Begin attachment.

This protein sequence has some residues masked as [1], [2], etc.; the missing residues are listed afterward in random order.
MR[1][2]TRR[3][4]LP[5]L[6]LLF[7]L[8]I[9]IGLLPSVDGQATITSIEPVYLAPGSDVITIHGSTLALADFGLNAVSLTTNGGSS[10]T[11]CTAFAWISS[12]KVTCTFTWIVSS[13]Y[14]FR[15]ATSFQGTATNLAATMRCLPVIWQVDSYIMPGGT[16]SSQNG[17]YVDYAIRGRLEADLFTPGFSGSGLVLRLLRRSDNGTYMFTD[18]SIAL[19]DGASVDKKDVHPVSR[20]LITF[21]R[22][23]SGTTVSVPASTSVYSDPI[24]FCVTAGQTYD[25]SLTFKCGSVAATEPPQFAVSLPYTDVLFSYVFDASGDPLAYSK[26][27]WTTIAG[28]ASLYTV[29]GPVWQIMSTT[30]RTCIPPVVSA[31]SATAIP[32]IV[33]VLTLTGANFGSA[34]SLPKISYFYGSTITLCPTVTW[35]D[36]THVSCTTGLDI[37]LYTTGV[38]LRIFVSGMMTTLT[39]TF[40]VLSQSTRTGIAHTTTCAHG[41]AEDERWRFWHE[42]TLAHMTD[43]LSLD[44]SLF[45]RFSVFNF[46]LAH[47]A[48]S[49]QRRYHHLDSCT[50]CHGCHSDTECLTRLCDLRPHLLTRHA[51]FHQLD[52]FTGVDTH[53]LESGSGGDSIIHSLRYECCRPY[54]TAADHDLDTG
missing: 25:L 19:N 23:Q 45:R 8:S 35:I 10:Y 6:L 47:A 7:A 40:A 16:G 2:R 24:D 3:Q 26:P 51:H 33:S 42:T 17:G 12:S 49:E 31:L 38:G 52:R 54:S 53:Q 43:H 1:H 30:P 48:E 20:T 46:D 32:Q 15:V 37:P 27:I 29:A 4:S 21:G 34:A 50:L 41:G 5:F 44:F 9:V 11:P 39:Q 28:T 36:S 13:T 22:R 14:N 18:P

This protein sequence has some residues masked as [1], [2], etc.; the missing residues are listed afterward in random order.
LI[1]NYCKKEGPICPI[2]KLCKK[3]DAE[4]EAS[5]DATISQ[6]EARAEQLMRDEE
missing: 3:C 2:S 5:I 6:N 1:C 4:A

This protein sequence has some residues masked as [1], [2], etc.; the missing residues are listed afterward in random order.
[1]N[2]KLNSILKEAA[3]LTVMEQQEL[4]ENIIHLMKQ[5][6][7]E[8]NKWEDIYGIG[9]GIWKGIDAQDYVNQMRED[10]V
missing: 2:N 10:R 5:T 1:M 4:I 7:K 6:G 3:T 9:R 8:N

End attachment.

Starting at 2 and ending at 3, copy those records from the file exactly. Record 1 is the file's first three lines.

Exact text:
This protein sequence has some residues masked as [1], [2], etc.; the missing residues are listed afterward in random order.
LI[1]NYCKKEGPICPI[2]KLCKK[3]DAE[4]EAS[5]DATISQ[6]EARAEQLMRDEE
missing: 3:C 2:S 5:I 6:N 1:C 4:A

This protein sequence has some residues masked as [1], [2], etc.; the missing residues are listed afterward in random order.
[1]N[2]KLNSILKEAA[3]LTVMEQQEL[4]ENIIHLMKQ[5][6][7]E[8]NKWEDIYGIG[9]GIWKGIDAQDYVNQMRED[10]V
missing: 2:N 10:R 5:T 1:M 4:I 7:K 6:G 3:T 9:R 8:N